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Water – Essential for Emergency Preparedness & Survival

By Denis Korn

Water - The #1 essential for Preparedness Planning

Clean water of course is essential for survival. While it is possible to go for weeks without food, after 3 – 5 days survival is at great risk without water. Make absolutely sure you answer the following questions.

o How much water do you have available to you in an emergency?

o Will you have enough to clean foods you have stored?

o Will you have enough to cook foods that require lengthy boiling (beans, grains, pasta)?

o What quantities will you need to reconstitute “no cooking required” freeze-dried and dehydrated foods?

o Will you want to wash pots and utensils?

o Do you know how to obtain, store and/or purify water?

o Will you have enough water for sprouting and/or gardening?

  • Plan on at least 1/2 gallon a day per person to survive. One gallon a day per person is considered minimum for drinking, basic food preparation, and basic hygiene. Two gallons for basic bathing, laundry, and cleaning.

Water Sources – Storage – Treatment

Sources:

  • Natural
    • Ponds, lakes, streams, springs, rivers, ocean (use desalinators or distillers only)
    • Know all local locations before an emergency and check quality.
  • Wells
    • Have non-electric collection options available- hand pumps, special buckets, and solar pumps.
  • Bottled , commercial
    • 6 months to one-year shelf life- Rotate.
  • Around the house
    • Pools, spas, waterbeds, hot water heater, toilet tank, hoses, pipes- purify before drinking.
  • Collection ideas
    • Snow, rainwater, dew.
  • Survival techniques
    • Plants, underground sources, moisture collection- get a good survival manual.

Storage:

  • Specially packaged purified water
    • Water in small foil pouches or fruit juice like boxes- 5-year shelf life.
  • Large containers
    • Food grade plastic, concrete, water bladders, cisterns- above or below ground.
  • Small containers
    • Food grade plastic- new is best, numerous types available (If previously filled with food or beverage, used containers can impact tastes and odors), glass. Never use container that held chemicals or cleaners.

Treatment:

  • Devices
    • Portable hand operated purifiers- when rated as a “purifier” the device will kill viruses and filter bacteria and protozoa. Limited types available.
    • Portable hand operated filters- will filter out most bacteria and protozoa. Many types available.
    • Drip filters- counter top transportable units that filter water slowly by gravity.
    • Bottle purifiers- Easy to use, just fill and drink from bottle.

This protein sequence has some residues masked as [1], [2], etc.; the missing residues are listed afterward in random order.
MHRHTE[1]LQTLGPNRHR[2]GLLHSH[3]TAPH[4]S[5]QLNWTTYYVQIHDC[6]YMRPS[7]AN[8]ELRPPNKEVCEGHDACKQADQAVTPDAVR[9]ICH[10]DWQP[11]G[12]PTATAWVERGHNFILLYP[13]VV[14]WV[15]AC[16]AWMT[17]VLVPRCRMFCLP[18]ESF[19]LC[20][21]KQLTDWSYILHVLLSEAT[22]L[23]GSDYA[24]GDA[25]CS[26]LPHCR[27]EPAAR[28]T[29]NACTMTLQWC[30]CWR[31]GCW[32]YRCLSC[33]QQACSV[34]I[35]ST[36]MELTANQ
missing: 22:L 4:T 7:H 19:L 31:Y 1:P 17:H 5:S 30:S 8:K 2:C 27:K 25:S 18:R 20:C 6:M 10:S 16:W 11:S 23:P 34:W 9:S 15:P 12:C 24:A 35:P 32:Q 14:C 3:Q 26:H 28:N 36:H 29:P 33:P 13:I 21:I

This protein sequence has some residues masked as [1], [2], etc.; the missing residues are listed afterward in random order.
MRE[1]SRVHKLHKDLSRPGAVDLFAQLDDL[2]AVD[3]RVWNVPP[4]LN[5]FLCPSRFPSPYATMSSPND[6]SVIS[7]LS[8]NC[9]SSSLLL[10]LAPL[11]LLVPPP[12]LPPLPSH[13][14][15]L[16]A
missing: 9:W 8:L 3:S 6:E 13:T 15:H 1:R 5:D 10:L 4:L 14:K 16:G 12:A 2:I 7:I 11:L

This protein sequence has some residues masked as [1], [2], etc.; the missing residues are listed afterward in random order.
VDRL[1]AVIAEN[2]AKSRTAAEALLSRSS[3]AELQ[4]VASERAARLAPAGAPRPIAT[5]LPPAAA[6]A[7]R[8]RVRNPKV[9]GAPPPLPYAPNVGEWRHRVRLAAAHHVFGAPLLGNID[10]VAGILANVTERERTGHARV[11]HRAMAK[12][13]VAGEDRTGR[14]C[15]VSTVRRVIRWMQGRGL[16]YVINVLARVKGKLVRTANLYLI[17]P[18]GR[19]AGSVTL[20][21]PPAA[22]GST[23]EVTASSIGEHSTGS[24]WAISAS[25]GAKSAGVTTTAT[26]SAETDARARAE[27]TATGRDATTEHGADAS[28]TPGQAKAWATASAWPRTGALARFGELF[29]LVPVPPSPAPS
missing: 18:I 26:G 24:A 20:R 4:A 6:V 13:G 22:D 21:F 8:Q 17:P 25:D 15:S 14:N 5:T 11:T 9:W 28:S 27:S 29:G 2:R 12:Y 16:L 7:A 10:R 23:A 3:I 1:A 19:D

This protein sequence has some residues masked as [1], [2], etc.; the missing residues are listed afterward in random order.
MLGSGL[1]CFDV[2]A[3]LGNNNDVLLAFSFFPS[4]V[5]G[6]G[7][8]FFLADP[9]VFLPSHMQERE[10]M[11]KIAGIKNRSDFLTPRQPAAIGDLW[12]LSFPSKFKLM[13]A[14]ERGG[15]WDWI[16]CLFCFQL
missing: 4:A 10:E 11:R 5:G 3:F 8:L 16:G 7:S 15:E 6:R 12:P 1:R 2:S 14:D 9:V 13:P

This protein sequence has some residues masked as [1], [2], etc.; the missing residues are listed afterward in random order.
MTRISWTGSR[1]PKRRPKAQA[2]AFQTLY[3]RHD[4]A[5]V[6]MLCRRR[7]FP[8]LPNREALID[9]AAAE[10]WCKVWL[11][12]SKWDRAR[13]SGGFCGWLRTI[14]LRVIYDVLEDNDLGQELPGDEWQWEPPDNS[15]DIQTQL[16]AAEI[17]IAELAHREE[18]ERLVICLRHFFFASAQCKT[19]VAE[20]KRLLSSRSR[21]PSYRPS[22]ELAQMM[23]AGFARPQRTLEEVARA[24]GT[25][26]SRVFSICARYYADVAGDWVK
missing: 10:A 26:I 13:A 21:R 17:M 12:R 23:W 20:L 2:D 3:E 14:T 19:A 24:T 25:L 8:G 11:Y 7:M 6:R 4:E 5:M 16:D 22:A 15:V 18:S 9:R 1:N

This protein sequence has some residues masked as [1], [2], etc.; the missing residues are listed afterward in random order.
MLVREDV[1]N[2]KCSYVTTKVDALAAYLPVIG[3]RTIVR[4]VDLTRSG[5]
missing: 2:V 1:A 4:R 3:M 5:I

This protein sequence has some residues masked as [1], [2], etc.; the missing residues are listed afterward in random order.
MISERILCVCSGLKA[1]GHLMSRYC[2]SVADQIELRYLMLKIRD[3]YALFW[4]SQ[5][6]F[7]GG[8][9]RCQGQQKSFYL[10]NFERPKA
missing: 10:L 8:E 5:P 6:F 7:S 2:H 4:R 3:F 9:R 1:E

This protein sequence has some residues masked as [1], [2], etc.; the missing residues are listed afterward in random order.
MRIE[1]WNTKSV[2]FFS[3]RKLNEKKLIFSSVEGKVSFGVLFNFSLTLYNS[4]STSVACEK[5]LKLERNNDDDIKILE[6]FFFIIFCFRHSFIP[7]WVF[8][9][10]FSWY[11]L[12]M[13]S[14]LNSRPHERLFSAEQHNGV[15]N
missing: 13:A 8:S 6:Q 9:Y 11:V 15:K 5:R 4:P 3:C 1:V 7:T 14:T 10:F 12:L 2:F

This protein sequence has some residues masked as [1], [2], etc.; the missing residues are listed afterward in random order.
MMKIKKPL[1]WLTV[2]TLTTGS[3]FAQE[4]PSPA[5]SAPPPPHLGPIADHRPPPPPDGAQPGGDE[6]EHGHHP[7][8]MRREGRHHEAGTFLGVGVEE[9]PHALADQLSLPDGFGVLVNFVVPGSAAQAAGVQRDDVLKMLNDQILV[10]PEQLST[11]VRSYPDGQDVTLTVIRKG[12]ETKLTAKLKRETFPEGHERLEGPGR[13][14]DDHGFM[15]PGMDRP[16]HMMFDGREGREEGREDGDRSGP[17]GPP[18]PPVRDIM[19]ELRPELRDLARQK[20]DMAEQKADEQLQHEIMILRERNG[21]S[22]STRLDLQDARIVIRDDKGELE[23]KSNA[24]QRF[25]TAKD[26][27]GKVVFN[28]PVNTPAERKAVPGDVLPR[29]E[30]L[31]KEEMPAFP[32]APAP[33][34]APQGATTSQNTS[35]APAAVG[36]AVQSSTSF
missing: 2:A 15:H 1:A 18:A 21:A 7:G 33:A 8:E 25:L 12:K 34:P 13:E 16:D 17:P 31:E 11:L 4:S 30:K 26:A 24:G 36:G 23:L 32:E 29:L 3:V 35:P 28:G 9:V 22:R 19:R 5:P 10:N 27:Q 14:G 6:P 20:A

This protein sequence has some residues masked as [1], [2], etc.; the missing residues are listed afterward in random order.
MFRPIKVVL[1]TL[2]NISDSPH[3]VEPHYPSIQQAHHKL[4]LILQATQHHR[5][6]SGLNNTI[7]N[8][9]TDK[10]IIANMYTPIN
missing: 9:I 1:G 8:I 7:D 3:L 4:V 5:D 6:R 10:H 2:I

• Pen like devices- Insert in a glass of water. Utilizes ultra-violet light as a purifier.
    • Desalinators- manual and electric. Removes salt from seawater.
    • Distillers- electric and non-electric available. Steam distills and purifies any contaminated and salt water.
    • Kitchen units- usually requires water pressure and uses carbon filter element. Some units can be modified to manual use.
    • Boiling- kills viruses and bacteria after 10 minutes (add one minute for every 1000 feet above sea level). May not however kill cysts such as Giardia.
  • Additives
    • Liquid chlorine bleach (5.25% sodium hypochlorite- only ingredient) – 8 drops (1/8 teaspoon) per gallon of clean water, double for cloudy water. For 5 gallons-1/2 teaspoon for clean water, 1 teaspoon for cloudy water.
    • Iodine (2%)- 12 drops per gallon for clean water, double for cloudy water. Has distinctive odor and taste. Not for pregnant or nursing women or those with thyroid problems.
    • Purification tablets- Iodine or Chlorine Dioxide – Follow instructions on package. Some brands may not kill Giardia. Micropur by Katadyn is best.
    • Stabilized oxygen- A relatively new method of purification. Many swear by it, do your research.
    • Katadyn Micropur (Chlorine Dioxide)- Effective against all microorganisms. Meets EPA purification guidelines with no aftertaste.
    • Colloidal Silver- New and becoming more widely available. Worth investigating. Reported to eliminate numerous harmful elements.

Water Storage Tips

  • Store water in a cool, dry, and dark location.
  • Store away from odors, waste products, and petroleum based products (if using plastics – plastic containers can absorb odors).
  • Periodically check containers (6-12 months) and add additional additives if necessary.
  • Rotate containers if possible with new water.
  • Don’t use metal containers for long term storage.
  • Use water filters on water stored for long periods of time.

Recommended blog posts:

Beginning and Improving Preparedness Planning

The 12 Crucial Questions of Preparedness Planning

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